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The Saudi family has, historically, been acutely aware of the potential danger to it from uncontrolled religious movements if they got involved in politics.  Part of the family's history involves a alliance between Ibn ʿAbd al-Wahhab and  Muhammad bin Saud, ruler of Diriyah, just west of modern Riyadh, in the mid 18th century. Ibn ʿAbd al-Wahhab supported Muhammad bin Saud in matters of religion and al-Wahhab supported al Saud politically. The Wahabi reformers gave the Saudi a political-religious mission that led, eventually, to the modern Saudi State.

The alliance with the Wahabi continues and that family dominates the ulema. During the unification Abdulaziz also used the Ikhwan, or Brotherhood, composed of traditional tribal warriors, to help him unite the peninsula into its current form. But Brotherhood leaders criticized Abdulaziz for modern innovationa and did not respect treaties negotiated by Abdulaziz, attacking Jordan and Kuwait. Abdulaziz employed modern weapons  obtained from the British, including two airplanes flown by British pilots, to defeat the Ikhwan. The leaders were killed and the remainder were incorporated into the Saudi military.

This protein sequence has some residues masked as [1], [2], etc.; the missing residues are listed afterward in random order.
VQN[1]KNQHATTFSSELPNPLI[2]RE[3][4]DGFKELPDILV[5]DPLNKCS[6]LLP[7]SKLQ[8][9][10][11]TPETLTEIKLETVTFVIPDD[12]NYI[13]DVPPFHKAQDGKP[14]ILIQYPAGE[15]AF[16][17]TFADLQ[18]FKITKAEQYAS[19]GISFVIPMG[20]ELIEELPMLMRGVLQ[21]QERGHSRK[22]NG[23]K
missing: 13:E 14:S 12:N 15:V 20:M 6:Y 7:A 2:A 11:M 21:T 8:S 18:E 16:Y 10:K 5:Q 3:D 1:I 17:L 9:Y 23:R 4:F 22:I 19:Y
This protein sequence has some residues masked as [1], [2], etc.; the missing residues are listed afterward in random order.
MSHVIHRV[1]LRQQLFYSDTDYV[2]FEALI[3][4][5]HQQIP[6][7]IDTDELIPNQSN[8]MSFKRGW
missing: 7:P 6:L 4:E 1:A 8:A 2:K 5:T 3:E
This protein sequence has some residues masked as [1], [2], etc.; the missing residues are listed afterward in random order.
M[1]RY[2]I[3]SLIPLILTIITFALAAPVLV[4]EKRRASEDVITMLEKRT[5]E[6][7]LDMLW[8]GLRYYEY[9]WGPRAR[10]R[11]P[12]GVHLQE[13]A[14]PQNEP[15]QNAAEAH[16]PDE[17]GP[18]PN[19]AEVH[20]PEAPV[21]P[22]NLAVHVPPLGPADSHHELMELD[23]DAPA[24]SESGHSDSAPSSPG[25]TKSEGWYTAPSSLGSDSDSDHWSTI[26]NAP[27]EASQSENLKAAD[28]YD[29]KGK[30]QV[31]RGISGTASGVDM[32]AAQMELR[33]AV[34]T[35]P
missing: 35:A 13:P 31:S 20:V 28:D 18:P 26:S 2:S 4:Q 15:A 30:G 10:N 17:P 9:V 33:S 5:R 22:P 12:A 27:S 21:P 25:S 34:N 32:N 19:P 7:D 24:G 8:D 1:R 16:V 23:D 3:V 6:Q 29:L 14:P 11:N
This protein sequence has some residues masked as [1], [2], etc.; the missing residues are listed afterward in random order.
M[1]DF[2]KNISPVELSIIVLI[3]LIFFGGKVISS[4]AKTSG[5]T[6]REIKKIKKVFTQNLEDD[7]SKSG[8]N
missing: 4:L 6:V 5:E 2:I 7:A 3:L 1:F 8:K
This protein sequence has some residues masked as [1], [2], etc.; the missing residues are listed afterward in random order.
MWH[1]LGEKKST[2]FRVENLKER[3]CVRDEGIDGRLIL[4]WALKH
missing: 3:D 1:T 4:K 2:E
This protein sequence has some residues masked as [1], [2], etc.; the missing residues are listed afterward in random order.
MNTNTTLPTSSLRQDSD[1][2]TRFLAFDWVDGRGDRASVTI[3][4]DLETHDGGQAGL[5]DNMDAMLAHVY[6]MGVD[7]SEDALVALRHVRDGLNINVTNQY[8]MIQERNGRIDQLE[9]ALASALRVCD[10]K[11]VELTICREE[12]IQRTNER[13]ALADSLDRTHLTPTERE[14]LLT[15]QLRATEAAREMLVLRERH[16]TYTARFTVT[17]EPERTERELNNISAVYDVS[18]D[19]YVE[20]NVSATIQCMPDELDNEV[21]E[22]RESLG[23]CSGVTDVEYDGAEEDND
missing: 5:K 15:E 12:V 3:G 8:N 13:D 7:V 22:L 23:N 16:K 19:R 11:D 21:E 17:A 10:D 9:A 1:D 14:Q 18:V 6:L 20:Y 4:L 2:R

I don't think it is reasonable to conclude that any of the Gulf States have any particular view of the Egyptian Muslim Brotherhood, but that all of them have good reason to be cautions about empowering such groups. I would expect them to relate to them on a tactical basis, depending on the needs of each state at any given time.

"It is not necessary to have hope in order to persevere."

by ARGeezer (ARGeezer a in a circle eurotrib daught com) on Sat Jul 13th, 2013 at 11:16:30 PM EST
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